Super Bowl LVII Generates Big Returns For Arizona Sports Betting

Super Bowl LVII Generates Big Returns For Arizona Sports Betting
Fact Checked by Michael Peters

The winner of the fourth Super Bowl hosted in Arizona was the Kansas City Chiefs, though the host state came out on top as well.

Arizona was the lone state in the country to see its sports betting handle increase, month-over-month, from January to February — with sportsbooks experiencing a 3.1% jump in wagers during the second month of the year.

In total, Arizona sportsbooks took in $609,278,096 in wagers during February, which was the state’s fourth largest monthly handle out of 18 months of reporting, and the most since November’s $616.8 million.

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Brendan Bussmann, who serves as the managing partner of gaming consultant firm B Global, said Arizona’s gains in February speak to the intrinsic connection between the NFL and sports betting.

“Major events like the Super Bowl will further add volume into the game experience as people are engaged in the atmosphere,” Bussmann told “There is nothing that can take away that live game experience. The numbers show that in Arizona and likely will continue to show that as sports betting happens across the country around these large scale sporting events.”

The First, But Certainly Not The Last

Arizona’s lead as the first state with legal sports betting to host the Big Game paves the way for the epicenter of American wagering, Las Vegas, to host next year’s Super Bowl.  

Come 2024, when Allegiant Stadium gets its first crack at the biggest sporting event in America, the city and state of Nevada will have a blueprint to build off of, thanks to the success Arizona sports betting apps found during Super Bowl LVII, Bussmann said.

“It’s another reason why Nevada needs to make changes to allow full mobile registration,” Bussmann said. “They are leaving money on the table for events like F1 and the Super Bowl.  See the February numbers in Arizona as reference.”

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What February Report Says About State Market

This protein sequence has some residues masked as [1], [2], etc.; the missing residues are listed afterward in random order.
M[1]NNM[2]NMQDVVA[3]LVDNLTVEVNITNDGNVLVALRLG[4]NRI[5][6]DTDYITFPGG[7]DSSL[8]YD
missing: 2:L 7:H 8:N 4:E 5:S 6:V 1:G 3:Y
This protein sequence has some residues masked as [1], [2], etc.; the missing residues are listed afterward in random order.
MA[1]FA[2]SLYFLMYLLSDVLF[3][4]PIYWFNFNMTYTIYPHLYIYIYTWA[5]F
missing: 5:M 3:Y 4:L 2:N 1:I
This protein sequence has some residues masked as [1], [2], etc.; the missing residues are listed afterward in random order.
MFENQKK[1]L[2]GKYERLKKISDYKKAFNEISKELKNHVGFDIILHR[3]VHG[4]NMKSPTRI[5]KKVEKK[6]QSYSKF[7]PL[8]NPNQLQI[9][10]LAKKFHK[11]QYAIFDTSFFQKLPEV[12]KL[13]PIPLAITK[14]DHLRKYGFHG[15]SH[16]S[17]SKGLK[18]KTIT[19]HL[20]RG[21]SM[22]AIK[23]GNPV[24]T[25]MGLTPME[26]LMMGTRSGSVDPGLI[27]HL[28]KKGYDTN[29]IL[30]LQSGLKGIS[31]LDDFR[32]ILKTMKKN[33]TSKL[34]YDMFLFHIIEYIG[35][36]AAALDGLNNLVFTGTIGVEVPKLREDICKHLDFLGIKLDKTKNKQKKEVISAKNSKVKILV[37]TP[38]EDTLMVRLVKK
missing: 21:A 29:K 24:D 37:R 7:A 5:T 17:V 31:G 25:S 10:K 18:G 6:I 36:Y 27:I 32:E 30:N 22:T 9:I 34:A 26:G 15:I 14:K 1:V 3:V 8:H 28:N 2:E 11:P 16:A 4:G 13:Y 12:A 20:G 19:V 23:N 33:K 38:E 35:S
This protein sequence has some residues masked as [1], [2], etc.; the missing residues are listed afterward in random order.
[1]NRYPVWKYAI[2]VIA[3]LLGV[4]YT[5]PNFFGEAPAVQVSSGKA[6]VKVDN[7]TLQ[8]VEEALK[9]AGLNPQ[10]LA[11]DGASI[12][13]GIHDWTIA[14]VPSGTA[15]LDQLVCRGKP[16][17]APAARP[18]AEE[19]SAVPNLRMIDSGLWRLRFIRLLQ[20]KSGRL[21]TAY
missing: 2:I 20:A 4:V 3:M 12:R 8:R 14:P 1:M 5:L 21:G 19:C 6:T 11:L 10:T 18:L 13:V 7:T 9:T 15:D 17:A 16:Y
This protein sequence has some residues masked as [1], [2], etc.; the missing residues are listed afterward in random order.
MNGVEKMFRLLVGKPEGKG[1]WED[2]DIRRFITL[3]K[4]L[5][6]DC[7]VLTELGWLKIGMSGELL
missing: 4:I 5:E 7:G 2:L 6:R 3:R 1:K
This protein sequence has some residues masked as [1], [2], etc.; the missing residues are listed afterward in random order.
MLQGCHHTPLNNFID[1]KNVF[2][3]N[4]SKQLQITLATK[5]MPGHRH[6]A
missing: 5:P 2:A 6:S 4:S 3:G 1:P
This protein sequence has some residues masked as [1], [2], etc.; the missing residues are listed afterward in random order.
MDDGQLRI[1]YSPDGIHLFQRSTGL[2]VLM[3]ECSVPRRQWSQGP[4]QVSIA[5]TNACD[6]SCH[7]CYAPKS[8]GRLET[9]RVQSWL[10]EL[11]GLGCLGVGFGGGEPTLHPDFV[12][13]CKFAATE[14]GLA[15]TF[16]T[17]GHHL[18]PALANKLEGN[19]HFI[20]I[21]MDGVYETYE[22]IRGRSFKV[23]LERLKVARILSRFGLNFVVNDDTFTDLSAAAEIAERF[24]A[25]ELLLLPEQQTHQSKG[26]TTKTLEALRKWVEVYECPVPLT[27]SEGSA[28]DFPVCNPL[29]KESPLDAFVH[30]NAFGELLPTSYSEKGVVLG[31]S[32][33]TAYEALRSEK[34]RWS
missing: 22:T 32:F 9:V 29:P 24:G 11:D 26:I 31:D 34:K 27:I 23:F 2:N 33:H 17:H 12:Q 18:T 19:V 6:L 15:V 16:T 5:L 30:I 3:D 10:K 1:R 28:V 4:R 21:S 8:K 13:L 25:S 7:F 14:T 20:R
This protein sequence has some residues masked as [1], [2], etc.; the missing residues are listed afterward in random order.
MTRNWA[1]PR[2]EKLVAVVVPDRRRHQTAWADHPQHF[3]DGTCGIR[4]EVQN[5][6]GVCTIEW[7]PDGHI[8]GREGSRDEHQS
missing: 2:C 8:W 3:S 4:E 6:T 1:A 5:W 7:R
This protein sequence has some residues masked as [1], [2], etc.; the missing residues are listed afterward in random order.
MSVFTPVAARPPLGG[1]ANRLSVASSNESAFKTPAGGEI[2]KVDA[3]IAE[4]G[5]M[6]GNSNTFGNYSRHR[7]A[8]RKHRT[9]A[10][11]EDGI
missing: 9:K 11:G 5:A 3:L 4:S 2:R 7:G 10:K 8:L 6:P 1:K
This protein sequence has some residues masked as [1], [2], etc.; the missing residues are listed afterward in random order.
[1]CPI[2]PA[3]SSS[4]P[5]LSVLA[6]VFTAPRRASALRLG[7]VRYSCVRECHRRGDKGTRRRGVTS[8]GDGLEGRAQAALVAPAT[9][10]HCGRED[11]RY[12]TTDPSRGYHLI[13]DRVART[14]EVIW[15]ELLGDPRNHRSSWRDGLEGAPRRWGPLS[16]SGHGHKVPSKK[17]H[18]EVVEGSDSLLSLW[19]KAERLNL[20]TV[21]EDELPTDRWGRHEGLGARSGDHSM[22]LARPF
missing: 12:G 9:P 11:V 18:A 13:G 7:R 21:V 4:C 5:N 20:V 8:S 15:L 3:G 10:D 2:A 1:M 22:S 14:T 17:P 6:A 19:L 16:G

Daniel McIntosh, who serves as a teaching associate professor at Arizona State University’s W.P. Carey School of Business, told the trends surrounding Arizona’s February sports betting revenue report show how strong the state’s wagering market is at the moment.

McIntosh highlighted the fact Arizona’s 23.9% year-over-year increase in wagering handle during the second month of the year produced a lower sports betting hold than in 2022, despite the state generating a 166.1% year-over-year increase in wagering taxes (from $604,825 in 2022 to $1,609,580 in 2023).  

State sportsbooks paid out $573.278 million in winnings to customers in February, while giving out Arizona sports betting promo codes that produced $17.782 million in free bets.

“What I’m seeing that wasn’t mentioned is that the hold percentage for the Super Bowl months tends to be pretty low (less than 5.5%) but the free bets were nearly identical the last four months (3%),” McIntosh said. “I’m not quite sure what’s driving that low hold as the sportsbooks actually did well with the Chiefs [who were the betting underdog] winning.”

McIntosh also said the state’s lack of retail wagering handle ($3.354 million, compared to $4.757 million in January and $3.590 million in February 2022) shows how dominant Arizona’s mobile sportsbooks were and how mobile-centric the state’s market is currently.

“I also looked at the retail values and they were down from January which seemed odd,” McIntosh said. “I guess the ‘where’ for where people were wagering wasn’t at the retail locations with mobile attracting the visitors.”

Regardless of where Arizona bettors placed their bets — from BetMGM Sportsbook Arizona in the shadow of State Farm Stadium or with FanDuel Sportsbook’s market-leading online app — the impact of the Super Bowl in a legal sports betting state was as advertised.



Christopher Boan is the lead writer at after covering sports and sports betting in Arizona for more than seven years, including stops at, the Tucson Weekly and the Green Valley News.

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